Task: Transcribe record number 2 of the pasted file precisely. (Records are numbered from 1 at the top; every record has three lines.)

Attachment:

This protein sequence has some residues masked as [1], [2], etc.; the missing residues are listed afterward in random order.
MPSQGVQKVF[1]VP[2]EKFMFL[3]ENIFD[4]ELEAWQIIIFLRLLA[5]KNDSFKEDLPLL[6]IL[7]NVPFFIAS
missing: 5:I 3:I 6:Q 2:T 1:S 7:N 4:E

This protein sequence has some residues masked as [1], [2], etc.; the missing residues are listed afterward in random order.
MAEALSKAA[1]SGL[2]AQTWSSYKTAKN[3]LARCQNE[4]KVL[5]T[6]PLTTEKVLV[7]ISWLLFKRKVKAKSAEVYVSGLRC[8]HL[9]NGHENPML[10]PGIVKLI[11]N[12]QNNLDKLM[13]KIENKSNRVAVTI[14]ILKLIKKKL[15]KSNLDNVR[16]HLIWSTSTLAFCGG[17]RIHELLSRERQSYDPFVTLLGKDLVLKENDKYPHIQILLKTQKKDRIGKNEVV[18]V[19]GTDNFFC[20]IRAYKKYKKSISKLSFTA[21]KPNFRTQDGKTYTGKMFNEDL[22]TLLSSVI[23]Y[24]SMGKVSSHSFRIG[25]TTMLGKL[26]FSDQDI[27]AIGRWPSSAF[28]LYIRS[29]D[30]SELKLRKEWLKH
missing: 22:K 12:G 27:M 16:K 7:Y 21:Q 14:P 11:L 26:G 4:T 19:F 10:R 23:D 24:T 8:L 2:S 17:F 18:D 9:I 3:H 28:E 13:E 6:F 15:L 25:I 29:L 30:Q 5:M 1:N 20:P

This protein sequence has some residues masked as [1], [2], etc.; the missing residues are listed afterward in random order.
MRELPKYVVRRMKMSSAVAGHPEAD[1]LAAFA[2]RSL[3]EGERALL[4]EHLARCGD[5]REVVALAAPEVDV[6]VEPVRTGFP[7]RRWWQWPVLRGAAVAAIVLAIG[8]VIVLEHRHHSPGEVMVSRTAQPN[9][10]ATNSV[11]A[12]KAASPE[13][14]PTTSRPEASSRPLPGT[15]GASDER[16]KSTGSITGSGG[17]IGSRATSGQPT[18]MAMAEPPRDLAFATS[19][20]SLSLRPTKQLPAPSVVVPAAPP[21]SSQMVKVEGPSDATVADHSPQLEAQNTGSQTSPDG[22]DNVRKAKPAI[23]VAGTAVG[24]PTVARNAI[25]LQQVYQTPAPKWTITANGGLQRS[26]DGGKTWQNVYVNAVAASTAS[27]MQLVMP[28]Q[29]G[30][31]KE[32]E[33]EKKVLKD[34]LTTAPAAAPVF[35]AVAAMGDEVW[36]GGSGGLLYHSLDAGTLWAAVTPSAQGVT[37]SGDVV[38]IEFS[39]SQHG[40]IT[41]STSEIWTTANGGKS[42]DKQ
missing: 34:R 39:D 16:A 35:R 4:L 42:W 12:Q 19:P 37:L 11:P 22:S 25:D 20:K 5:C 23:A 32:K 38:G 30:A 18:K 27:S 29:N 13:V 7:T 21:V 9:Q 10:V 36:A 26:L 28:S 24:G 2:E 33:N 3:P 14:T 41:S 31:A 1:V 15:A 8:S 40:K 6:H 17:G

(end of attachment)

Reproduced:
This protein sequence has some residues masked as [1], [2], etc.; the missing residues are listed afterward in random order.
MAEALSKAA[1]SGL[2]AQTWSSYKTAKN[3]LARCQNE[4]KVL[5]T[6]PLTTEKVLV[7]ISWLLFKRKVKAKSAEVYVSGLRC[8]HL[9]NGHENPML[10]PGIVKLI[11]N[12]QNNLDKLM[13]KIENKSNRVAVTI[14]ILKLIKKKL[15]KSNLDNVR[16]HLIWSTSTLAFCGG[17]RIHELLSRERQSYDPFVTLLGKDLVLKENDKYPHIQILLKTQKKDRIGKNEVV[18]V[19]GTDNFFC[20]IRAYKKYKKSISKLSFTA[21]KPNFRTQDGKTYTGKMFNEDL[22]TLLSSVI[23]Y[24]SMGKVSSHSFRIG[25]TTMLGKL[26]FSDQDI[27]AIGRWPSSAF[28]LYIRS[29]D[30]SELKLRKEWLKH
missing: 22:K 12:G 27:M 16:K 7:Y 21:Q 14:P 11:L 26:G 4:T 19:F 10:R 23:D 24:T 8:L 2:S 17:F 18:D 9:I 3:H 28:E 13:E 6:F 15:L 25:I 29:L 30:Q 5:M 1:N 20:P